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Nick Antosca

Nick Antosca is the author of the novels Midnight Picnic and Fires. He was born in New Orleans and currently lives in Los Angeles. His blog is Brothercyst.

Blurbs

"Fires is a striking work reminiscent of James Salter (A Sport and a Pastime) in its combination of a cool unforgiving eye and a hot intensity of feeling and sensual immediacy."

– John Crowley, author of Little, Big

Fires is fantastic. It’s often dark, often startlingly beautiful, and it’s crammed with a smoky, foreboding atmosphere that kept pulling me along, thrilled and a little scared, toward the end.

– Scott Heim, author of Mysterious Skin

Fires is a novel full of creeping menace and near-apocalyptic lunacy . . . the book is a blast to read.

– Victor LaValle, author of The Ecstatic

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Fires

I’d love a tour inside Nick Antosca’s head, but I’d hate to spend the night.

02/12/12

That was my first thought after reading Fires, Antosca’s debut novel -- an impression very much reinforced by his second book, Midnight Picnic. But then again, if you’ve read one book by an author let alone two, you’ve pretty much camped out in his head. And this is especially true of Antosca, whose writing feels incredibly personal. It’s this intimacy -- more than the darkness of the subject matter -- that makes the dread permeating his books so immediate and palpable.

Fires was originally published by Impetus Press which, like the rest of the publishing industry, pretty much imploded. It has since been re-released by Civil Coping Mechanisms. This new package includes a snazzy new cover (NOW IN COLOR!) and three bonus stories: "Rat Beast" is hilarious; "Winter was Hard" and "The Girlfriend Game" really are not.

I love the trajectory of Fires. It opens depicting the relationship between two college students, setting up the framework for a coming-of-age narrative, and then it takes a surprising and very dark detour through a concealed room and ends with a solitary figure reclining on a bed in a burning neighborhood. Whenever I read a novel and I think I know where it’s going, I imagine an ending where the main characters kiss against a backdrop of fire. Antosca . . . actually goes there. But he establishes such a solid foundation that the ending -- which could easily devolve into pure vaudeville -- is both tragic and inevitable.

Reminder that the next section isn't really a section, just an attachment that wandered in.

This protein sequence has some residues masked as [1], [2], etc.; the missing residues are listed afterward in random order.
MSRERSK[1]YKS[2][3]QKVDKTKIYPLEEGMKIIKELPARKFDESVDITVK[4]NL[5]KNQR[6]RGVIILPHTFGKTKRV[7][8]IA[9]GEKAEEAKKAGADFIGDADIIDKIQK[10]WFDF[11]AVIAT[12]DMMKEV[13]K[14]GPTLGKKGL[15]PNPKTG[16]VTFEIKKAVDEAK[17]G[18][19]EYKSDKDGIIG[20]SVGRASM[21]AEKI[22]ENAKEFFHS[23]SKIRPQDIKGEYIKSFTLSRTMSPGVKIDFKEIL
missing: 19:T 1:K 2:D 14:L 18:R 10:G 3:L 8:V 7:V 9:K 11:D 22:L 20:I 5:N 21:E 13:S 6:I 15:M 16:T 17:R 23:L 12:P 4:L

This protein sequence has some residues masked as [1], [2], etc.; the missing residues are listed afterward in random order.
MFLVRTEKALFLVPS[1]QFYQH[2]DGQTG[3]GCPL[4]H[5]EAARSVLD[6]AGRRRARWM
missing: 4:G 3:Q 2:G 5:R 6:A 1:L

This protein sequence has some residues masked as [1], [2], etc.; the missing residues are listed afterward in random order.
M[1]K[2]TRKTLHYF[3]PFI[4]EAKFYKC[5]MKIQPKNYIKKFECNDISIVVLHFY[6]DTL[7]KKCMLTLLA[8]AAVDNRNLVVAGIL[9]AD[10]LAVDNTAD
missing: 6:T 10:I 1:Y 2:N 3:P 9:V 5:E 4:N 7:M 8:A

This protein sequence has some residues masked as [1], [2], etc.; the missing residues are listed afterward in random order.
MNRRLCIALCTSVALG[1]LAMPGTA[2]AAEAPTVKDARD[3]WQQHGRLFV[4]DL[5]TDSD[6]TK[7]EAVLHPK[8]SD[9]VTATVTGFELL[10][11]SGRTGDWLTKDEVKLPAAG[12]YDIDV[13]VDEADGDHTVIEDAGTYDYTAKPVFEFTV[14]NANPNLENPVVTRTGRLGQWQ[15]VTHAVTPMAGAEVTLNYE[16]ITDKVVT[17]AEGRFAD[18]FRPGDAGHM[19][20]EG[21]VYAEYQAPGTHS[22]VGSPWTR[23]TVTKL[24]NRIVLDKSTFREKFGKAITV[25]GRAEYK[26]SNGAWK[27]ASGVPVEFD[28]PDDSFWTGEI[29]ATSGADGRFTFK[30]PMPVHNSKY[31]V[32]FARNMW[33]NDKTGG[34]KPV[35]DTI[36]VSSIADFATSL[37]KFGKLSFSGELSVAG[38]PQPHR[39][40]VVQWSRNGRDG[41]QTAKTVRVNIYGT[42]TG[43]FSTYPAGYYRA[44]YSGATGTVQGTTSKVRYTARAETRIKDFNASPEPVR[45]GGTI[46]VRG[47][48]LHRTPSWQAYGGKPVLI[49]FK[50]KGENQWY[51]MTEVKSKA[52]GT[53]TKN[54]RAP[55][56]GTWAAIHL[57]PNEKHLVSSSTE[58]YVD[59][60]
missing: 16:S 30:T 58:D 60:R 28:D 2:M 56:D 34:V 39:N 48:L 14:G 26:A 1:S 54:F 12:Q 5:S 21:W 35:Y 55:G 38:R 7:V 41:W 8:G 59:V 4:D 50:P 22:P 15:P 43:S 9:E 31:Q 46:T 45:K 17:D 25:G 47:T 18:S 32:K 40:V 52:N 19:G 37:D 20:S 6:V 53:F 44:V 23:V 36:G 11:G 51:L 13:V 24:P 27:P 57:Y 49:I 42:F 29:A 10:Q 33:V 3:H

Regarding that foundation, look at the way Antosca, in the first few pages, takes us through the romance between two undergraduates. To be reductive: boy meets girl, girl has a cold, and during a romantic but ultimately chaste tryst, girl gives the cold to boy. I’ve never encountered a fictional romance where the couple literally infects each other during their meet cute. And it’s a moment that both captures the idealism of young romance -- the boy is so enamored with the girl he’ll cuddle with her despite her flaming disease -- and is also utterly disgusting.

Antosca’s characters might be unhinged, but they’re all so engaging that when they get involved with each other, we want to be involved with them as well. And when their relationships take them to some very dark places, well, they lure us down with them.

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1 Comment

  1. Jordan Blum said on 02/19/12 at 12:29 pm Reply

    Great recommendation. It is funny how love is such a strong reason to be close to someone that it blinds us to the reasons why we shouldn’t (such as a common cold). I used to feel that way, too, as if to say, “I don’t care what happens afterward as long as I can share it with you.” The ending of this book sounds incredible, too.

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